By Elisheva Maline
Nattai of Arbela would say, "Put distance between yourself and an evil neighbor, do not befriend a wicked person and do not abandon belief in retribution (as in, do not despair that the sinner will not experience the consequences of his actions)."
Survival means being surrounded by that which will provide a means of sustenance. For plants and animals, little more than what nature has to offer is needed, namely, food and shelter. A plant will lengthen and flower with time if it is surrounded by the care that sunlight, water and carbon dioxide provide it. The animal which moves from place to place will flourish if its current habitat offers it its basic needs, namely, a place to rest, raise its young and to eat.
For human beings, functioning physically is not enough. We need to feed our mental, emotional and spiritual capacities as well. When Nattai of Arbela would say, "Put distance between yourself and a bad neighbor," he meant, "Find yourself an environment conducive to your growth process." If that means that you want to lose weight, join a gym. Or if you decide that you want to learn more about Leonardo da vinci, visit the Louvre (and if you can't, get a copy of Dan Brown's The da vinci code). If you're hungry for fine cuisine, sign up for culinary school (or take notes on Julia Child's cooking). Once someone knows where he desires growth, his hunting for the specific environment becomes a piece of cake. He wants to be a chef so he's going to look for the right fit.
You have already found yourself a good setting. You got accepted to an Ivy League or you just got into the learning at yeshiva (college for Torah scholars). Suddenly, a distraction enters your life. Judaism calls this diversion the yetzar hara (literally translated the Evil Will). He arrives on the scene for no better reason than to stop us in our tracks. He might take the form of laziness, depression, or a sudden temptation to go on a bender.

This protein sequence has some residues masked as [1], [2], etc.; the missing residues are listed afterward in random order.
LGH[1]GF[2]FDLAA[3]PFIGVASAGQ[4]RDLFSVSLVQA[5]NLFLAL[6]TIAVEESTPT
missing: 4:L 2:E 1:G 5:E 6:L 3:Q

An interference with progress and growth, Nattai of Arbela says, "Do not befriend an evil person!" Moreover, do not imagine that just being in the same environment as this person will not affect you. In the book of Numbers, chapter 16, the infamous argument between Korah and his cohorts vs. Moshe took place. The placement of Korah's tribe, the Leviites, bordered the encampment of the tribe of Reuven. For this reason, many people from Reuven's tribe got sucked into Korah's circle and eventually met the same tragic end as the original upstarts. The Torah emphasizes an important lesson here, "אוי לרשע, אוי לשכנה." "Woe to the wicked man and woe to his neighbor." People did not label the tribe of Reuven wicked like they might have condemned Korah. However, by association, they were dragged into the muck of controversy. People are natural absorbers of their environment; they will conform to some degree. Of course, if you want to help this person and he is receptive to your advice, there is what to work with. If he meets your well meaning with derision and scorn, though, the relationship will end with you getting hurt. Therefore, "Do not befriend the evil person."
Last but not least, once you've established yourself in the field of your choice, do not regret the hard work, the sweat by which you accomplished, if you catch someone in the act of cheating. Nattai of Arbela says, "Do not abandon belief in retribution." Also, the famous question Moshe, our nation's leader asked G-d was, "Why do good things happen to bad people and vise versa?" Hashem answered, "You were not given eyes to understand the big picture in this world. G-d runs the world.